or, if they're unique to an agency, they fall under special schedules, he

said. The state has released general guidelines outlining how existing laws

apply to e-mail, but agencies are free to develop their own methods to

manage e-mail records.

"They need to put into place a procedure and make sure that everybody

in the agency is familiar with the procedure," Turnbaugh said. "It's had

mixed success. Agencies tend to be a little bit unclear of who really has

the authority in this area. We have to go out there and do some evangelizing."

E-mail guidelines can take a variety of forms:

* Wisconsin is allowing individual state agencies to choose what method

they use to retain e-mail based upon their own business needs, said Amy

Moran, IT consultant with the state's Division of Technology Management.

While one agency is saving all e-mail in a database, others are storing

only selected e-mail messages within a backup system, she said.

"We consider the information the record, regardless of the format,"

Moran said. "In our e-mail policy, we give some general guidance as to what

is or is not a record."

* Mississippi's draft electronic records management guidelines stipulate

that agencies adopt one standard schedule and one standard method to archive

e-mail, Galloway said. The guidelines suggest agencies develop a filter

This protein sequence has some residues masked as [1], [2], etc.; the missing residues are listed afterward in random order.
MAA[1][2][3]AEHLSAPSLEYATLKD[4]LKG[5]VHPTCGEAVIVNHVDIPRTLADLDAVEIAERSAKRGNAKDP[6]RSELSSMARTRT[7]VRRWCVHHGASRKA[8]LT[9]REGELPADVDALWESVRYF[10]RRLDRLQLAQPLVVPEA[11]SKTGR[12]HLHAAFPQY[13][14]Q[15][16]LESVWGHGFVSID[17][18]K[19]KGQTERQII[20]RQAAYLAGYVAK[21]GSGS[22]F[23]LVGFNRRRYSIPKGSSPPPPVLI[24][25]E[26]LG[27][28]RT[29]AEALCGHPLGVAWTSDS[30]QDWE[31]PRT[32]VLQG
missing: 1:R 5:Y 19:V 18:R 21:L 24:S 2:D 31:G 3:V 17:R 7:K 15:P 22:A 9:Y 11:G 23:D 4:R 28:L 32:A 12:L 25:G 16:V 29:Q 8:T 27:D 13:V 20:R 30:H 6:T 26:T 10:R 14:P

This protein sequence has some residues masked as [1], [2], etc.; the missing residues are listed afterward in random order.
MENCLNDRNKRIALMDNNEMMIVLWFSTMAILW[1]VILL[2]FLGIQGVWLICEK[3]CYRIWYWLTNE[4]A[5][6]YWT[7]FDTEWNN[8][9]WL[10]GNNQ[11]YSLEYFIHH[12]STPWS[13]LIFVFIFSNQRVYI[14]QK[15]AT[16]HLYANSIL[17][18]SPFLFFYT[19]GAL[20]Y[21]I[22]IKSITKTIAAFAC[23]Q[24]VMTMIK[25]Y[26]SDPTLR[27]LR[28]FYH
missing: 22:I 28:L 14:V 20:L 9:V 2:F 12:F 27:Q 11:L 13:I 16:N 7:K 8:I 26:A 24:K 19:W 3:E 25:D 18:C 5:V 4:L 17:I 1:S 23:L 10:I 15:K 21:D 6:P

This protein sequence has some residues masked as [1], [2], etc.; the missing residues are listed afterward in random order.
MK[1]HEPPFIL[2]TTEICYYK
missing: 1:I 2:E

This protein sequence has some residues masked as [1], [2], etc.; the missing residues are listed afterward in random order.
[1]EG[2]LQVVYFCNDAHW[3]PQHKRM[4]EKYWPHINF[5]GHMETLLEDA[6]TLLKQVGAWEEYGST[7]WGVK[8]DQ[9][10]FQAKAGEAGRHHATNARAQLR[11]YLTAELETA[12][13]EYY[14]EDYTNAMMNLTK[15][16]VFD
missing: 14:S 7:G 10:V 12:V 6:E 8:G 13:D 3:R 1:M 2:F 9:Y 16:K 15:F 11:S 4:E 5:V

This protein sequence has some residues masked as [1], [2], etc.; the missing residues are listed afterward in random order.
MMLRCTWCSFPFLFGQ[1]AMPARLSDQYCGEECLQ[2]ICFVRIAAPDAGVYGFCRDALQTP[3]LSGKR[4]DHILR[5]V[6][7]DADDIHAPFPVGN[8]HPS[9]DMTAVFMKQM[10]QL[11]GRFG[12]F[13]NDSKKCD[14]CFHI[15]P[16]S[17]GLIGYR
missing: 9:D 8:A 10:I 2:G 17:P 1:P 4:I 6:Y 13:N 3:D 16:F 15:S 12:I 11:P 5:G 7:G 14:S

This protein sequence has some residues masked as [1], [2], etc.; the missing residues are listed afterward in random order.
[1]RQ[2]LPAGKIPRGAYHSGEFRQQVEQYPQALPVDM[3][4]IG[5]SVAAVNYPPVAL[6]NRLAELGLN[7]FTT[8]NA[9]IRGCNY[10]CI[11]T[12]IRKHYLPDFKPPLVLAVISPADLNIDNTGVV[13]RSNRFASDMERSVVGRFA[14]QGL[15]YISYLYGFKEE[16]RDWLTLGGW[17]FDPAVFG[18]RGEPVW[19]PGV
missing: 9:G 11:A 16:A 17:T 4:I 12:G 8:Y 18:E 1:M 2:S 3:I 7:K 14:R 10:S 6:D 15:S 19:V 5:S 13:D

to avoid flooding the system. The state archive plans to store all e-mail

from each agency together regardless of the schedule and apart from other

records.

* Washington state officials are promoting the use of electronic folder

systems to store and manage e-mail messages that may be records because

e-folders most closely resemble the file cabinet of the paper-based world,

Coombs said. "If it was good enough to keep, it's good enough to put in

a folder," he said. "[But] if the folders contain legal information along

with "while you were out' notes, it's problematic."

* New York's e-mail guidelines advise agencies to set up electronic filing

systems to capture e-mail because the e-mail applications were designed

for communication not storage, Kowlowitz said. The guidelines suggest agencies

use version control measures to ensure the records are authentic and name

documents to make them easy to find. This filing system can be designed

with controls to prevent unnecessary duplication and to permit regular removal